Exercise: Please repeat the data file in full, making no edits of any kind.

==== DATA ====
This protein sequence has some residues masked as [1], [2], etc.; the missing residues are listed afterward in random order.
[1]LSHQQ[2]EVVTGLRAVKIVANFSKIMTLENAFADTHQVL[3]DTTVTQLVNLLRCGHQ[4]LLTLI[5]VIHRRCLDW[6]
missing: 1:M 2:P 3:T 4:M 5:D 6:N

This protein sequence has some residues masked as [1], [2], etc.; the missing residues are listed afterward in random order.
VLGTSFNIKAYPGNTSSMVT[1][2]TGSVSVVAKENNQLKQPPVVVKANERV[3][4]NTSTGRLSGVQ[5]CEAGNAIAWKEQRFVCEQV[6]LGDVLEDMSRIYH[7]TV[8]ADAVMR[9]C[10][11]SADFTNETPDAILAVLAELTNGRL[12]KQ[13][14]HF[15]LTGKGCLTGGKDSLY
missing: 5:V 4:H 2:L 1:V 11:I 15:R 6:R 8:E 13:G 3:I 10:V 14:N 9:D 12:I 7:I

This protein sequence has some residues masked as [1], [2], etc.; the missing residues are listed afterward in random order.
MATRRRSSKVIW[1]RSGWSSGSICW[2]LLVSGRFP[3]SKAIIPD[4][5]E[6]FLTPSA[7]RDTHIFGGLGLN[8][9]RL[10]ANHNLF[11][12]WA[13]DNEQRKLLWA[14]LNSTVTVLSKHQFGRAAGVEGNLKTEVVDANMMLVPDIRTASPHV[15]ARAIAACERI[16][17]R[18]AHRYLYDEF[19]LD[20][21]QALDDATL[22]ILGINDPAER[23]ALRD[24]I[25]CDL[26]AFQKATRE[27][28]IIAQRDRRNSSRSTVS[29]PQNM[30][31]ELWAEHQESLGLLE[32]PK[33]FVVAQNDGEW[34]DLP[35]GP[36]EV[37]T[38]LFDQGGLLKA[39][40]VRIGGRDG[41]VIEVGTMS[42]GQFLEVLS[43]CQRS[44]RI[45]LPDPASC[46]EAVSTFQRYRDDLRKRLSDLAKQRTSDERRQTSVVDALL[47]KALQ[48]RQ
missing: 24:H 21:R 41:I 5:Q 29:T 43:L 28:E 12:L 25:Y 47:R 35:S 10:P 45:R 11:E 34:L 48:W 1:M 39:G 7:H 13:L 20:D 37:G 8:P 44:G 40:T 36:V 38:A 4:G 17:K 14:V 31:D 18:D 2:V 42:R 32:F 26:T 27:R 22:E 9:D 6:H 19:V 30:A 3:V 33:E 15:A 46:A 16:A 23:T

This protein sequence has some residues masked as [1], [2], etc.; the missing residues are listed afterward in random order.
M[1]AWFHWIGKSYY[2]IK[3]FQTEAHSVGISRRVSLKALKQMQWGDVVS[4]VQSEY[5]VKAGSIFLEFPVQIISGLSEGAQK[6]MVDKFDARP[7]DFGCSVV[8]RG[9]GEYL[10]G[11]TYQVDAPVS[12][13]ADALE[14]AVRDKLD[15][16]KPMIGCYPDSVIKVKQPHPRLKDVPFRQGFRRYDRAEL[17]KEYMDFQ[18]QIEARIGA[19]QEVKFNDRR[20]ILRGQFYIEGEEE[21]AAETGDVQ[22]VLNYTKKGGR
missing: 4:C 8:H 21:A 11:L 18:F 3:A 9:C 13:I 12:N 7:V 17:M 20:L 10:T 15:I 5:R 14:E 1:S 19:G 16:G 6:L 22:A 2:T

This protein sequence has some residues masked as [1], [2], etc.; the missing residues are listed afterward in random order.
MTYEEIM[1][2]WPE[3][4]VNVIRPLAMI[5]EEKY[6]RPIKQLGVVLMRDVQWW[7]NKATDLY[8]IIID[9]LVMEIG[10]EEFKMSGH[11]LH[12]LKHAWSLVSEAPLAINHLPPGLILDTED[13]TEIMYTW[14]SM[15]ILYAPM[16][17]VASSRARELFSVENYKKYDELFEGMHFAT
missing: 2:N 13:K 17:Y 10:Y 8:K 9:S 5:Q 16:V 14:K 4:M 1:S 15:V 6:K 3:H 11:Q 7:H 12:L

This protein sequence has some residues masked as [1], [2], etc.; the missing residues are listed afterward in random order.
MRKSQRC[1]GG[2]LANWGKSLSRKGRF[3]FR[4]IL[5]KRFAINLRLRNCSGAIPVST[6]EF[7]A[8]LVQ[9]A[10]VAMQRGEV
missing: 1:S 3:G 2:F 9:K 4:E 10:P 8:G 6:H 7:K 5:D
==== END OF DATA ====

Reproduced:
This protein sequence has some residues masked as [1], [2], etc.; the missing residues are listed afterward in random order.
[1]LSHQQ[2]EVVTGLRAVKIVANFSKIMTLENAFADTHQVL[3]DTTVTQLVNLLRCGHQ[4]LLTLI[5]VIHRRCLDW[6]
missing: 1:M 2:P 3:T 4:M 5:D 6:N

This protein sequence has some residues masked as [1], [2], etc.; the missing residues are listed afterward in random order.
VLGTSFNIKAYPGNTSSMVT[1][2]TGSVSVVAKENNQLKQPPVVVKANERV[3][4]NTSTGRLSGVQ[5]CEAGNAIAWKEQRFVCEQV[6]LGDVLEDMSRIYH[7]TV[8]ADAVMR[9]C[10][11]SADFTNETPDAILAVLAELTNGRL[12]KQ[13][14]HF[15]LTGKGCLTGGKDSLY
missing: 5:V 4:H 2:L 1:V 11:I 15:R 6:R 8:E 13:G 3:I 10:V 14:N 9:D 12:I 7:I

This protein sequence has some residues masked as [1], [2], etc.; the missing residues are listed afterward in random order.
MATRRRSSKVIW[1]RSGWSSGSICW[2]LLVSGRFP[3]SKAIIPD[4][5]E[6]FLTPSA[7]RDTHIFGGLGLN[8][9]RL[10]ANHNLF[11][12]WA[13]DNEQRKLLWA[14]LNSTVTVLSKHQFGRAAGVEGNLKTEVVDANMMLVPDIRTASPHV[15]ARAIAACERI[16][17]R[18]AHRYLYDEF[19]LD[20][21]QALDDATL[22]ILGINDPAER[23]ALRD[24]I[25]CDL[26]AFQKATRE[27][28]IIAQRDRRNSSRSTVS[29]PQNM[30][31]ELWAEHQESLGLLE[32]PK[33]FVVAQNDGEW[34]DLP[35]GP[36]EV[37]T[38]LFDQGGLLKA[39][40]VRIGGRDG[41]VIEVGTMS[42]GQFLEVLS[43]CQRS[44]RI[45]LPDPASC[46]EAVSTFQRYRDDLRKRLSDLAKQRTSDERRQTSVVDALL[47]KALQ[48]RQ
missing: 24:H 21:R 41:I 5:Q 29:T 43:L 28:E 12:L 25:Y 47:R 35:S 10:P 45:R 11:E 34:L 48:W 1:M 39:G 7:H 13:L 20:D 37:G 8:P 44:G 40:T 36:V 38:A 4:G 17:K 14:V 31:D 18:D 2:V 42:R 32:F 26:T 27:R 22:E 9:D 6:H 19:V 30:A 3:V 33:E 15:A 46:A 16:A 23:T

This protein sequence has some residues masked as [1], [2], etc.; the missing residues are listed afterward in random order.
M[1]AWFHWIGKSYY[2]IK[3]FQTEAHSVGISRRVSLKALKQMQWGDVVS[4]VQSEY[5]VKAGSIFLEFPVQIISGLSEGAQK[6]MVDKFDARP[7]DFGCSVV[8]RG[9]GEYL[10]G[11]TYQVDAPVS[12][13]ADALE[14]AVRDKLD[15][16]KPMIGCYPDSVIKVKQPHPRLKDVPFRQGFRRYDRAEL[17]KEYMDFQ[18]QIEARIGA[19]QEVKFNDRR[20]ILRGQFYIEGEEE[21]AAETGDVQ[22]VLNYTKKGGR
missing: 4:C 8:H 21:A 11:L 18:F 3:A 9:C 13:I 12:N 7:V 17:M 20:L 10:T 15:I 5:R 14:E 1:S 19:G 16:G 6:L 22:A 2:T

This protein sequence has some residues masked as [1], [2], etc.; the missing residues are listed afterward in random order.
MTYEEIM[1][2]WPE[3][4]VNVIRPLAMI[5]EEKY[6]RPIKQLGVVLMRDVQWW[7]NKATDLY[8]IIID[9]LVMEIG[10]EEFKMSGH[11]LH[12]LKHAWSLVSEAPLAINHLPPGLILDTED[13]TEIMYTW[14]SM[15]ILYAPM[16][17]VASSRARELFSVENYKKYDELFEGMHFAT
missing: 2:N 13:K 17:Y 10:Y 8:K 9:S 5:Q 16:V 14:K 4:M 1:S 15:V 6:K 3:H 11:Q 7:H 12:L

This protein sequence has some residues masked as [1], [2], etc.; the missing residues are listed afterward in random order.
MRKSQRC[1]GG[2]LANWGKSLSRKGRF[3]FR[4]IL[5]KRFAINLRLRNCSGAIPVST[6]EF[7]A[8]LVQ[9]A[10]VAMQRGEV
missing: 1:S 3:G 2:F 9:K 4:E 10:P 8:G 6:H 7:K 5:D